Note: This is a spoiler free review.

I am confident that everybody remembers a film or TV show that scared them when they were a kid. For me, that film is The Dark Crystal. I’ve never been scared of puppets, but I have always been unsettled by them with their jerking movements, slack jaws and lifeless eyes. Fortunately these issues don’t matter going into The Dark Crystal: Age of Resistance on Netflix, as the wonders of technology during its production since 2017 have removed all janky and stiff movement from its characters, giving them fluid motion and speech that (mostly) lines up with their mouth.

Upon hearing the news that a prequel was in the works for my childhood trauma, I bought the 1982 film on Blu-ray last year, and found a lot of the fear from it (understandably) was based in my younger selves brain. I found watching it as a 27 year old predisposed towards oddities, that the film was just a solid ‘good’ and didn’t warrant much more of a description than that. Enjoyable enough as a one-off, but next to no replayability.

I didn’t give The Dark Crystal another chance until the positive reviews for Age of Resistance started flooding in, and I decided to watch it again before deciding if it was worth restarting my Netflix membership to check Age of Resistance out. Something I can’t quite describe was different during this watch, and I found myself in absolute adoration of it, and wasted no time in immediately renewing my Netflix subscription and getting stuck into the stunning prequel.

A major attraction to it is the stellar cast, with characters voices provided by the likes of Jason Isaacs, Mark Hamill, Nathalie Emmanuel, Lena Headey, Andy Samberg and Simon Pegg to name just a handful of the big names drafted in to bring life to this epic tale.

If you, like me, appreciate a good antagonist then you need look no further for best villains of 2019 than the Skeksis. Horrifying, yet also somehow comical in their appearance, everything about the Skeksis from their voices, movement and motives is incredible to watch. The Chamberlain (voiced by Simon Pegg), who was the main Skeksis from the 1982 film looks and sounds exactly as he did in the 37 year old feature, even down to the high-pitched ‘hmmmm’ he often makes that I struggle to not imitate for hours after watching. The leader of the Skeksis, the Emperor (Jason Isaacs), is also very enjoyable to watch, and definitely brings his A-game in the voice he uses to strike fear into Gelfling and human audience member alike.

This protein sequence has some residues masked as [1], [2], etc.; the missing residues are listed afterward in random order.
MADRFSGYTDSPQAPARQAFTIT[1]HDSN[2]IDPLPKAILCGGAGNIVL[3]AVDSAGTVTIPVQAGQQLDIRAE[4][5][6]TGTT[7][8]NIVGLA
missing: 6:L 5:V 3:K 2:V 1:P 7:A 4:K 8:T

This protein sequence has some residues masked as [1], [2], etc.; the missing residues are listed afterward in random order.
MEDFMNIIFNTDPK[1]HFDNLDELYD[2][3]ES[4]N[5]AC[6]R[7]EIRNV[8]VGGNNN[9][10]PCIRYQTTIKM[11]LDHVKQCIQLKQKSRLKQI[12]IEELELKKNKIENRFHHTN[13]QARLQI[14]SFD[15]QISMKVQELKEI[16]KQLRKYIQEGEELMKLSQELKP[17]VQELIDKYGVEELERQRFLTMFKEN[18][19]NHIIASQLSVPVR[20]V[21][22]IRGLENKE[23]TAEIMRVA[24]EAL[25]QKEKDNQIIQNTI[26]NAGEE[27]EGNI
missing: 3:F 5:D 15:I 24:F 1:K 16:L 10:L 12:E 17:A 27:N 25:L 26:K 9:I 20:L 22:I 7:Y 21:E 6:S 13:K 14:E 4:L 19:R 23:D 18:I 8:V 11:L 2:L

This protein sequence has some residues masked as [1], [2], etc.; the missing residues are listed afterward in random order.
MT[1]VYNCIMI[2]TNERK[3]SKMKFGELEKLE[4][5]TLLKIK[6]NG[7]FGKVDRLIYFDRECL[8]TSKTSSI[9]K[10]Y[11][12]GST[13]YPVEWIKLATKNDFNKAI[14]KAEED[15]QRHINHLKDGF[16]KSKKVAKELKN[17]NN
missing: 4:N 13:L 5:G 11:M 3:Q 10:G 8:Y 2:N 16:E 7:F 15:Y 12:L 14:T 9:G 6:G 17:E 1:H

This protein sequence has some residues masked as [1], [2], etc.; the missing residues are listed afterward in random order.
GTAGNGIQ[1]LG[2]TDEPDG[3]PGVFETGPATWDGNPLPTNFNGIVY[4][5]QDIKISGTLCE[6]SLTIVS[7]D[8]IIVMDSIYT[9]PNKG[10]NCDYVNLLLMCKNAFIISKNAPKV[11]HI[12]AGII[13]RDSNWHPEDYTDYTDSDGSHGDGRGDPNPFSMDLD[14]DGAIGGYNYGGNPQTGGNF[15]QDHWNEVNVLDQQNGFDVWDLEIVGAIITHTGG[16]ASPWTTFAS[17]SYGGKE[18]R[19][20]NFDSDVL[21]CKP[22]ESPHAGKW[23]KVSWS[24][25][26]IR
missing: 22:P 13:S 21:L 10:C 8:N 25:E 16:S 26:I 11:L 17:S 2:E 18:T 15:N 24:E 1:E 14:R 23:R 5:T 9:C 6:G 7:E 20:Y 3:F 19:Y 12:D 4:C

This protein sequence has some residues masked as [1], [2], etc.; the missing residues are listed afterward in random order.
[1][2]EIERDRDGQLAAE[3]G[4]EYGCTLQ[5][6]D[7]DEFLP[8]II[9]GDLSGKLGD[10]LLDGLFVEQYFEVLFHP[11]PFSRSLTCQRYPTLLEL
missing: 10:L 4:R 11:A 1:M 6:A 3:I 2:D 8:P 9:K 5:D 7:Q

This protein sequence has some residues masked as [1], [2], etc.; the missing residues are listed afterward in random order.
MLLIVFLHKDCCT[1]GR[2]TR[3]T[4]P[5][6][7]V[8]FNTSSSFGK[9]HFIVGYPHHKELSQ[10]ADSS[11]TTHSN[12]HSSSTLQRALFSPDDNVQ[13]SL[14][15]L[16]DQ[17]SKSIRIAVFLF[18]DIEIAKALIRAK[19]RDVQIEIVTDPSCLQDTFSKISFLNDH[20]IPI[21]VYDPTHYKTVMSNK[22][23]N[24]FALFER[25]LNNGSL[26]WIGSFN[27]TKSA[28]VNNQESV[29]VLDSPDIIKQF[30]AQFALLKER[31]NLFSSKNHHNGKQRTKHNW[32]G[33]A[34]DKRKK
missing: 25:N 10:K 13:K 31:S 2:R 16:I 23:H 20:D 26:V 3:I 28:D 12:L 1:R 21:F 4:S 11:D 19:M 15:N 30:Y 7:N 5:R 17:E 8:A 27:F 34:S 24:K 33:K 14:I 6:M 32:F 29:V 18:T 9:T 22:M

The protagonists of the show are also memorable and heart warming, particularly Deet (Nathalie Emmanuel) who is completely charming in everything that she does, with a highly positive attitude I’d usually find irritating if found in other shows or films.

Interestingly, I discovered while researching this review that instead of wires to control the puppets for Age of Resistance, the Gelfling (protagonists’ race) were controlled by modified Nintendo Wii controllers! If that’s not an incredibly innovative adaptation of a dead technology then I don’t know what is!

This show definitely has its fair share of dark moments, with some in the later episodes being particularly chilling. I would advise caution to easily disturbed viewers, but want to assure anyone concerned that there is nothing here distressing enough to avoid watching altogether. One element of this is how well the Gelfling faces convey emotion, despite their obvious condition of being puppets. You can see the joy, sorrow and panic in their eyes, and with credit to the voice cast again, this really draws you into the story and makes you feel invested in the world of Thra.

The environments are also gorgeous to look at, particularly the underground caverns in the first episode, but the crystal deserts around the midpoint of the season also deserve a special mention.

There are frequent moments in the latter third where it looks like Age of Resistance is going to start leaning on good old Deus Ex Machina to help win the day. Whilst the show does construe ways for the protagonists to receive certain breaks, in my opinion this is not overused or implemented where the writers couldn’t think of anything better, so the enjoyment of the narrative does not suffer for it.

During the closing scene of the finale, in what feels like what would have been a post-credits scene if Netflix did them, there is an additional moment that anyone who has watched the original Dark Crystal first will be very excited to see, and I for one hope with all my essence that Netflix confirm a second season!

For its absorbing story, likeable characters, memorable villains and stunning sets, I give The Dark Crystal: Age of Resistance a solid 10 out of 10.

10 / 10

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